What does this mean? Well, the idea of a dhampir indicates that vampires may reproduce and that the hybrid-offspring will become a vampire if it begins to consume blood. This falls in line with the modern vampire community's assertion that vampires gradually become aware of their vampiric nature as they reach maturity.

If you buy into the possibility of a dhampir, then you may question whether female vampires can produce children. Like all vampiric mysteries, the topic is debated. Among the mythological "lamie, styrges, empuse; children were the objects of their envy and thus their hatred" (Levi 90).

For a single case study, let's examine Lamia. "Lamias were creatures which made love to sleeping men and also killed and ate their children". To understand why, we should look to the "original Lamia" who "was said to have been a beautiful Libyan queen...Hera was bitterly jealous and murdered Lamia's children. Lamia went mad with grief...and in desperate revenge she stole and devoured other people's children" (Cavendish 100). Clearly, Lamia had children, but that was prior to the moment when "her beauty changed to bestial ugliness", or in other words, she become evil (100). This idea of a childless female snatching the children of women develops throughout the legends as "the adulteration of familial bliss by a vampire or monster presence" (Principe 99). Of course, if a female vampire stole a human child the child would still be human, which does not solve the problem of reproduction. Some sources assert that the spirit of the vampire enters child of a dead mother, whether killed by a vampire or deceased in childbirth (Poe 16). However, this idea "dictates the precept of monogenesis--that is,...the descent of an entire race from the vampiric Progenitor" (Principe 94).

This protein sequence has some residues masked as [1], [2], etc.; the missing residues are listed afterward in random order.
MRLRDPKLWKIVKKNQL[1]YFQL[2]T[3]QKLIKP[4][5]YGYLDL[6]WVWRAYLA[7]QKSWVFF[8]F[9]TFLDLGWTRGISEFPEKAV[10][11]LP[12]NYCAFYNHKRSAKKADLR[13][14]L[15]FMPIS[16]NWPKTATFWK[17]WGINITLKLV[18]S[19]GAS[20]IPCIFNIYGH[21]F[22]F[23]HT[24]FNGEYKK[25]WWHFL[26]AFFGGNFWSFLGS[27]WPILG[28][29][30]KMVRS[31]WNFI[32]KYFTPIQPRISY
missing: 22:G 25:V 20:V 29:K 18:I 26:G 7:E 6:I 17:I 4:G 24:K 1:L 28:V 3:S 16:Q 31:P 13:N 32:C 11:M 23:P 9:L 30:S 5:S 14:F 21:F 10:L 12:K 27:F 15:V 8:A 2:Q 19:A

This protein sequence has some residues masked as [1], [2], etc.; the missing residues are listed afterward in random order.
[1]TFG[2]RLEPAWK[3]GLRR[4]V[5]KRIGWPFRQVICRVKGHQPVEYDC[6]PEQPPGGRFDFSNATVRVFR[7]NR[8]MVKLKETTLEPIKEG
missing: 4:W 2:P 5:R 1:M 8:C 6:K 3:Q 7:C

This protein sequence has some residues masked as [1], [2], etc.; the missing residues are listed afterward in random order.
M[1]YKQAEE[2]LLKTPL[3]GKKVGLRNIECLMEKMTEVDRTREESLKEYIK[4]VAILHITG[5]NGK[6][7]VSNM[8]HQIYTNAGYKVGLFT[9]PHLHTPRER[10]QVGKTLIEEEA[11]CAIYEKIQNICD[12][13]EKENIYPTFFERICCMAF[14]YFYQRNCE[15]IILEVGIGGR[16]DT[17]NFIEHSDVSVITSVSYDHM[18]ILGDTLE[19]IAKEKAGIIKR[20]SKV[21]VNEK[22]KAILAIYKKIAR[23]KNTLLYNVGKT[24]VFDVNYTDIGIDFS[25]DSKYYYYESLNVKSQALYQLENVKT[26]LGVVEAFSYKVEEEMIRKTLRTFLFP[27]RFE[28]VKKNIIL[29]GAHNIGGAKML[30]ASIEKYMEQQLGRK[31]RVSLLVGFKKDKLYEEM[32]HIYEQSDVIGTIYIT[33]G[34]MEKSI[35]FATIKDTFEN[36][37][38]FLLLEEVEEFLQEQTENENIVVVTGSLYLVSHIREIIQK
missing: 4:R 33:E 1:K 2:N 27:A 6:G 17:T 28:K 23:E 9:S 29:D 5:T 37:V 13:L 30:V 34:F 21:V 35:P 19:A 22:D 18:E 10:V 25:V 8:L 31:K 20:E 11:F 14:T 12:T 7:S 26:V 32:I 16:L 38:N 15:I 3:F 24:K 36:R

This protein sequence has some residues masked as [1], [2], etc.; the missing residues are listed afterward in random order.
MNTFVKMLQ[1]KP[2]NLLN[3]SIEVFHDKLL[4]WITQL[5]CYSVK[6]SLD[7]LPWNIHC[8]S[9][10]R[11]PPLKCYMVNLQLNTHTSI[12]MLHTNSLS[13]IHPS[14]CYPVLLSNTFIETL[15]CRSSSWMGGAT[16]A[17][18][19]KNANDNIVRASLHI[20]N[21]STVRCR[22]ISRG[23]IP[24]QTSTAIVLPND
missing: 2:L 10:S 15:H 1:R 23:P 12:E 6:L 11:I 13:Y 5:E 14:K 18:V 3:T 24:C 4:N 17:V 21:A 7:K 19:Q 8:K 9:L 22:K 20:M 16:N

Is there a single vampiric ancestor from whom all blood-drinkers descend? --I suppose that there must be, but I have never met a blood-drinker who has knowledge of vampiric origins. Do vampires reproduce? --Yes, but I will not say how. Some questions cannot be answered, and I refuse to answer others; however, you are welcome to voice any opinions and provide knowledgeable sources on the matter.


Banks, L.A. The Awakening.